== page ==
Four years later, I feel as though I put the proverbial cart before the horse. I rushed into a profession, climbed up the ladder (one rung, but hey it was a climb), bought a house, invested in a 401K. I've done exactly what's expected. Now, I want to take the time to explore my options. My parents, family, and friends keep asking me when I'm going to go back to school for the MBA, because of course that's the next step on the path I chose. I don't even want to go back to school anytime soon, but if I did business school is NOT where I would head. I desperately want off this path, but getting off is easier said than done. I didn't realize the commitment I made to this life when I chose it. Careers come with attachments and security, and those are a bitch to let go.
I didn't give jobs enough credit back in 2001. Jobs pay the bills and make ends meet. Jobs let you try new things and figure out life. It's exactly what I need now, but I started a career and now no one wants to give me a job. The thing about careers is that they tend to define a person. It's not just what you do, it's who you are. I defined myself before I knew who I was and it's biting me in the ass now. It's hard to get people to see who I really am, when the resume says something completely different.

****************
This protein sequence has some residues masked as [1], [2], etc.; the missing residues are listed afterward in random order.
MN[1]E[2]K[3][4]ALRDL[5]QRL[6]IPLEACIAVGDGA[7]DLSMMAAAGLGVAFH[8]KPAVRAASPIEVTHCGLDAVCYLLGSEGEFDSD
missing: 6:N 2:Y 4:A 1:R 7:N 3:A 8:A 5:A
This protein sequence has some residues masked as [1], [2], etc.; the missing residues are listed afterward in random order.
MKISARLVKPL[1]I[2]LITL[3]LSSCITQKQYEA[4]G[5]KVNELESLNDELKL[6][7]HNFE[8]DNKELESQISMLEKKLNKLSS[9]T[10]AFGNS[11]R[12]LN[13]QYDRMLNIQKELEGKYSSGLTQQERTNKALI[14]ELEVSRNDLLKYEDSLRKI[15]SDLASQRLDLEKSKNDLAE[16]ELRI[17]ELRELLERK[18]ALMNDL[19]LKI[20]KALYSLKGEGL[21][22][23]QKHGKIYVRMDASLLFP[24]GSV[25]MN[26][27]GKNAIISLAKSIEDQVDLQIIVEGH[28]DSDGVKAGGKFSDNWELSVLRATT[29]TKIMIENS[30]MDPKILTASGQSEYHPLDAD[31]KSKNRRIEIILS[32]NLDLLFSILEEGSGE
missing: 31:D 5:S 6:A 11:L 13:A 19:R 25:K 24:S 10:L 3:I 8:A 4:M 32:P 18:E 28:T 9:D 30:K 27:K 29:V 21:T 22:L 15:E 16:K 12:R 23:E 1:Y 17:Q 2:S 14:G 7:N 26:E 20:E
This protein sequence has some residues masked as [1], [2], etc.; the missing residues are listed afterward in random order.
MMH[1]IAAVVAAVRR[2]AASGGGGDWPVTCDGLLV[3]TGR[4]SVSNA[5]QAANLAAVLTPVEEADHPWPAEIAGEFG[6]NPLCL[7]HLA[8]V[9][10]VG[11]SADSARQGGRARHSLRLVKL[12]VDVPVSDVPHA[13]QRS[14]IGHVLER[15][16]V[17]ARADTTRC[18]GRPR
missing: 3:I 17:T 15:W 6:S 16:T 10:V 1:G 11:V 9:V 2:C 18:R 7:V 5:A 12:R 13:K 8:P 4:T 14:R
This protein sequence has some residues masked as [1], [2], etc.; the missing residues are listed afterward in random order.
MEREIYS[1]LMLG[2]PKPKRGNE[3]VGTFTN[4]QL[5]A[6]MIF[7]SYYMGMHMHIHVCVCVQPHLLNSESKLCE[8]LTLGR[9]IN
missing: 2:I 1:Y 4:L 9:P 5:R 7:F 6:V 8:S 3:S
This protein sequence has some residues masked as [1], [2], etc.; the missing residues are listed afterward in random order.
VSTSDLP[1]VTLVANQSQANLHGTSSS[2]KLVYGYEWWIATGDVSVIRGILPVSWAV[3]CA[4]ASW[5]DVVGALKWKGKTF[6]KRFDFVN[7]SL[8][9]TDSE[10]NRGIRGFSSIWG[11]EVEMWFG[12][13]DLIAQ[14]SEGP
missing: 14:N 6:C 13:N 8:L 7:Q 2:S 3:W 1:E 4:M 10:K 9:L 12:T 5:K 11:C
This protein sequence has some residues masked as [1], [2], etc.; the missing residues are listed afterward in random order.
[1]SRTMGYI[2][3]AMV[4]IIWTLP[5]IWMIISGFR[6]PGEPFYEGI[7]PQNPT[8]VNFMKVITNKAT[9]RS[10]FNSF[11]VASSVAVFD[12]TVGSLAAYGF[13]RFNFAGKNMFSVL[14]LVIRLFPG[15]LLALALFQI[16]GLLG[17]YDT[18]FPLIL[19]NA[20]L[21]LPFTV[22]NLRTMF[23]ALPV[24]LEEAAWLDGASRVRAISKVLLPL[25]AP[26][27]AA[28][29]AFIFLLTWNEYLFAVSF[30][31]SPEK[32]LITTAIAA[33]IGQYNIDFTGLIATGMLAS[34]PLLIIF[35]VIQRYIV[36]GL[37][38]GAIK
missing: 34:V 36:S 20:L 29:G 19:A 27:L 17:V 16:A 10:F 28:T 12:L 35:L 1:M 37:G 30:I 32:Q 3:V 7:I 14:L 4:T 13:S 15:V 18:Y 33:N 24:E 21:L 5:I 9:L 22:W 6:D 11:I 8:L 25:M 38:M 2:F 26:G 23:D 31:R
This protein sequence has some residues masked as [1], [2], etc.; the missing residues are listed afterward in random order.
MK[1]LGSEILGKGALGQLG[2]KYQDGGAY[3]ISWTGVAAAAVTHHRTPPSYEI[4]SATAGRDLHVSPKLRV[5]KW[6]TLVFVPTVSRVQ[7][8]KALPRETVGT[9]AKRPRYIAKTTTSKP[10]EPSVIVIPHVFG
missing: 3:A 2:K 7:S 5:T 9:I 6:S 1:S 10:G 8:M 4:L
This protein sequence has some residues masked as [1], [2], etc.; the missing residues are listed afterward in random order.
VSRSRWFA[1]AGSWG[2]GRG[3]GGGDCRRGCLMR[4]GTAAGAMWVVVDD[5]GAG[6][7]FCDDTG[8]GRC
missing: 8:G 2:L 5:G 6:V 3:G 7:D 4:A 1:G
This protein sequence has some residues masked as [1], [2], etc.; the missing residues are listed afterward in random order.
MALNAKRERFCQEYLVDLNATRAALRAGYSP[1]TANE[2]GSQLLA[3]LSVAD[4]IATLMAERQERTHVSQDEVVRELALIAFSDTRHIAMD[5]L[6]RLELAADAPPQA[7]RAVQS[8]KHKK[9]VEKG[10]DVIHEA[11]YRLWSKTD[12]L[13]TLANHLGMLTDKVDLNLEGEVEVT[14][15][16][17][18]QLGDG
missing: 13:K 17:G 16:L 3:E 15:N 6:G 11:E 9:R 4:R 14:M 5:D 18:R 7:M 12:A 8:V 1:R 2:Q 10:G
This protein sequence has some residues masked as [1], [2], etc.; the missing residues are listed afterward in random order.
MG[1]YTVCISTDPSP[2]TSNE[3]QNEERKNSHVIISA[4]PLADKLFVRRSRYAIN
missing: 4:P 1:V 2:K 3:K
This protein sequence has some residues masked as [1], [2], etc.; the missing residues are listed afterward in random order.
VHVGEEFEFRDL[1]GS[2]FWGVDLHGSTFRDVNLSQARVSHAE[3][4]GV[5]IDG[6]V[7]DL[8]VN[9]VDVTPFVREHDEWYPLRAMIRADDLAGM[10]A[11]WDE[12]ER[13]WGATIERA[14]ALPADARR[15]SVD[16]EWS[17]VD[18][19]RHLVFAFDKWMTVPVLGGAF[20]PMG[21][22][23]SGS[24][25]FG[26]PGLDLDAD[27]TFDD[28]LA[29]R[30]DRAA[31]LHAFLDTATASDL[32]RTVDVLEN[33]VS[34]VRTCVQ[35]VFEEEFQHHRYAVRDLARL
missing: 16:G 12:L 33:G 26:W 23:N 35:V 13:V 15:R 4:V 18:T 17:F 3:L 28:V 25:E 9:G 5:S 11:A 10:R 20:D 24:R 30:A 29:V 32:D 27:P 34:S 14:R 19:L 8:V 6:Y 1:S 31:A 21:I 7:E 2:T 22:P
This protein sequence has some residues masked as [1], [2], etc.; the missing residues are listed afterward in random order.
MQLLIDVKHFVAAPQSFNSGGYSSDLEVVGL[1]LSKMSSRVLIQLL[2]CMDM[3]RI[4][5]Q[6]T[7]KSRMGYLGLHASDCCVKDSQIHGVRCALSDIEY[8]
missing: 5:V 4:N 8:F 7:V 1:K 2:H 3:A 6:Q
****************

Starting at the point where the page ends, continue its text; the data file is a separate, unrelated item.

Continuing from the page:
As my friends shove countless grad school essays under my nose, wondering if their reason for wanting to go to ________ (fill in a program) School sounds unique, I have to admit I'm sort of envious. They're all moving forward, but I got ahead of myself, and now have to move backwards. The same people who I thought were crazy for not getting "real" jobs after college are pursuing their dreams without hesitation. Some of them are continuing on to what they've always wanted to do, others switched it up and went in a different direction. Regardless, they can go anywhere (provided they get accepted) and don't have attachments tying them to anything. In a couple months they will tell their employers they are leaving, and it really won't matter much. See, that's the thing about jobs. They're whole lot easier to leave than a career.